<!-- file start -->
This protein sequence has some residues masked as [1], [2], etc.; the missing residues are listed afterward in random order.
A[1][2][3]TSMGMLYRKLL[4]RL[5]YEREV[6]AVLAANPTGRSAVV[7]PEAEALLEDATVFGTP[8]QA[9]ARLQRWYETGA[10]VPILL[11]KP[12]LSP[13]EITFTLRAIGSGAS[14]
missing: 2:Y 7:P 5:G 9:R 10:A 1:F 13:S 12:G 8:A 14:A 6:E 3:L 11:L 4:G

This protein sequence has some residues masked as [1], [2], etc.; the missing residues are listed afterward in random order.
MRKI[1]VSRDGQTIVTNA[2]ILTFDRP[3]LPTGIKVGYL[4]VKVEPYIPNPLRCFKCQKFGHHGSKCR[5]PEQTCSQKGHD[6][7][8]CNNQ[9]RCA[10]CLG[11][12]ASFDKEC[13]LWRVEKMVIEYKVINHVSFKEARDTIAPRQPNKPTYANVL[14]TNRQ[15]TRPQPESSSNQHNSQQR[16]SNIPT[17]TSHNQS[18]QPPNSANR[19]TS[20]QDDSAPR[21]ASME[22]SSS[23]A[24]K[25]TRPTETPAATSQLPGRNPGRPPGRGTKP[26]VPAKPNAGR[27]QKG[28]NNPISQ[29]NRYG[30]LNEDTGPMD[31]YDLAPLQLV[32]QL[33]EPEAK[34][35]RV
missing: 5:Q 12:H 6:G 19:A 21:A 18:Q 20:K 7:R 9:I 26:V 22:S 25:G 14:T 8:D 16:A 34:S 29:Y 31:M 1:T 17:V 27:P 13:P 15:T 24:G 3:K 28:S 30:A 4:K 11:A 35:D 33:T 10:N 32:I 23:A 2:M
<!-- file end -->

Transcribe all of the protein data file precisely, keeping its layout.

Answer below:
This protein sequence has some residues masked as [1], [2], etc.; the missing residues are listed afterward in random order.
A[1][2][3]TSMGMLYRKLL[4]RL[5]YEREV[6]AVLAANPTGRSAVV[7]PEAEALLEDATVFGTP[8]QA[9]ARLQRWYETGA[10]VPILL[11]KP[12]LSP[13]EITFTLRAIGSGAS[14]
missing: 2:Y 7:P 5:G 9:R 10:A 1:F 13:S 12:G 8:A 14:A 6:E 3:L 11:L 4:G

This protein sequence has some residues masked as [1], [2], etc.; the missing residues are listed afterward in random order.
MRKI[1]VSRDGQTIVTNA[2]ILTFDRP[3]LPTGIKVGYL[4]VKVEPYIPNPLRCFKCQKFGHHGSKCR[5]PEQTCSQKGHD[6][7][8]CNNQ[9]RCA[10]CLG[11][12]ASFDKEC[13]LWRVEKMVIEYKVINHVSFKEARDTIAPRQPNKPTYANVL[14]TNRQ[15]TRPQPESSSNQHNSQQR[16]SNIPT[17]TSHNQS[18]QPPNSANR[19]TS[20]QDDSAPR[21]ASME[22]SSS[23]A[24]K[25]TRPTETPAATSQLPGRNPGRPPGRGTKP[26]VPAKPNAGR[27]QKG[28]NNPISQ[29]NRYG[30]LNEDTGPMD[31]YDLAPLQLV[32]QL[33]EPEAK[34][35]RV
missing: 5:Q 12:H 6:G 19:A 21:A 18:Q 20:K 7:R 9:I 26:V 22:S 25:G 14:T 8:D 16:A 34:S 29:Y 31:M 1:T 17:V 27:P 13:P 15:T 24:G 3:K 28:S 30:A 4:K 11:A 35:D 33:T 10:N 32:I 23:A 2:M